student card from a technical institute.

Deputies did not interview any family or friends, and none could be located
for this story. The Medical Examiner's Office and a funeral home director
could not even say where Slaughter's body is buried.

A second probe

Lt. Danny Scott of the Cottonwood Police Department, who was on duty that
night in 1990, makes it clear that he's sick of the whole thing.

Scott says the story about a wrong road is "all BS." He may have told
Slaughter how to get to Jerome, but certainly did not give him false
directions. Scott recalls giving a motel voucher to the homeless man in a
wool cap, an act of kindness that would contradict rumors of malevolence.
Besides, Scott noted, he answered all those questions last year when Yavapai
County sheriff's Lt. Ted Symonds dropped by to investigate.

Indeed, during April 1999, Symonds got a memo from the Gilbert Police
Department, where Detective Mike Bukowski, formerly a Cottonwood officer,
had been heard telling stories about the man who froze to death.

In an interview with Symonds, Bukowski said he heard about Slaughter's death
through the grapevine and was not personally involved. His understanding was
that Slaughter arrived in Cottonwood asking for directions to Jerome because
he wanted to sell artwork there.

"Bukowski stated emphatically that he did not say at any time that this
Black man was given wrong directions to Jerome by anyone that he was aware
of," Symonds noted in his report. "He also stated that he knows of no one at
that time that worked for Cottonwood PD that was a bigot and would give
anyone bogus directions because of his ethnic background."

Bukowski reiterated those points last month. He said he once mentioned
Slaughter's death to a Gilbert colleague and had a falling-out with that
fellow officer two years ago.

"I think he twisted it to try and get me into trouble," Bukowski added.

In police reports and news interviews, Cottonwood police personnel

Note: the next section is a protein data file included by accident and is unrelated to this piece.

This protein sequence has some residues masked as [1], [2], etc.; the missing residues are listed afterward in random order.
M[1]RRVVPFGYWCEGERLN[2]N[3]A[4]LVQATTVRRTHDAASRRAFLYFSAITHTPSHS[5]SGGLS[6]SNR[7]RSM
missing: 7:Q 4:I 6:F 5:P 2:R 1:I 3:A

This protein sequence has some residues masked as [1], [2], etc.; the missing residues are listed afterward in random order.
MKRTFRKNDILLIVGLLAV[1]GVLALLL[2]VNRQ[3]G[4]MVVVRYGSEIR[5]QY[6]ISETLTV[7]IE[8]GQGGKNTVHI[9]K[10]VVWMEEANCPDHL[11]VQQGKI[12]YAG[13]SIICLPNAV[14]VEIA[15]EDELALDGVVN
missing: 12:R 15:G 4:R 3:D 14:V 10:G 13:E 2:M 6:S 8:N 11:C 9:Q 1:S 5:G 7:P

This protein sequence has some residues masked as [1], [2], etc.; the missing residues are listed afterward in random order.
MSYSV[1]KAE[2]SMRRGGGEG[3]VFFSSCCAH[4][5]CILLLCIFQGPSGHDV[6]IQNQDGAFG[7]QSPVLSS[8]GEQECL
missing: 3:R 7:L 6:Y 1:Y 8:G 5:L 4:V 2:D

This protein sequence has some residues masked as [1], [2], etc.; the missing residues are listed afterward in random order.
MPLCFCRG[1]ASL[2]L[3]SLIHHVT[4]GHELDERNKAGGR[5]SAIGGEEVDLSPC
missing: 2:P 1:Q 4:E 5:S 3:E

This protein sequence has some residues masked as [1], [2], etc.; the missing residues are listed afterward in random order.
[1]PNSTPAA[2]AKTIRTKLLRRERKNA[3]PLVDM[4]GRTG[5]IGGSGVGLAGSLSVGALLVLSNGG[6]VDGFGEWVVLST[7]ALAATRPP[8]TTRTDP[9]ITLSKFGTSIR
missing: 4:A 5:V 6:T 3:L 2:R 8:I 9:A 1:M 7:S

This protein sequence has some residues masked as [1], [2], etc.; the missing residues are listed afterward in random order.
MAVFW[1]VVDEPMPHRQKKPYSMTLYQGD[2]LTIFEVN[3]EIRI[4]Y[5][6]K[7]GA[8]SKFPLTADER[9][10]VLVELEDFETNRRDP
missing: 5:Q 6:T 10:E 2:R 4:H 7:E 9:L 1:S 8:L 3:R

unanimously declared that nobody gave Slaughter a bum steer and that no one
on the force was racially prejudiced. Symonds' report does not address why,
if there was no chicanery, the tale of Slaughter's death ever got on a
grapevine.

Case closed

On the other hand, Symonds said that some of Slaughter's behavior seems odd
in retrospect.

The police dispatcher, Kim Ferguson, was puzzled because Slaughter had
refused a voucher for free food. It was also strange that Slaughter did not
stay at the motel; a clerk remembered seeing him walk by that day, heading
out of town instead of checking in.

Finally, there's a question about how someone could get lost walking to
Jerome, which is visible from Cottonwood on the slopes of Mingus Mountain,
unless a blizzard smothered the view.

Symonds said that he has learned that people do quirky things for
unexplained reasons and that that seems like the best answer for what
happened to Alfonsio Slaughter. As for racism, wrong roads or police
misconduct, he added, "From everybody I talked to and the whole situation,
that's not what occurred."

A Yavapai County prosecutor reviewed the evidence and agreed.

Symonds' report of April 22, 1999, concludes: "This case will be closed with
no found or known criminal activity involved at the time the death
occurred."

Copyright 2000, azcentral.com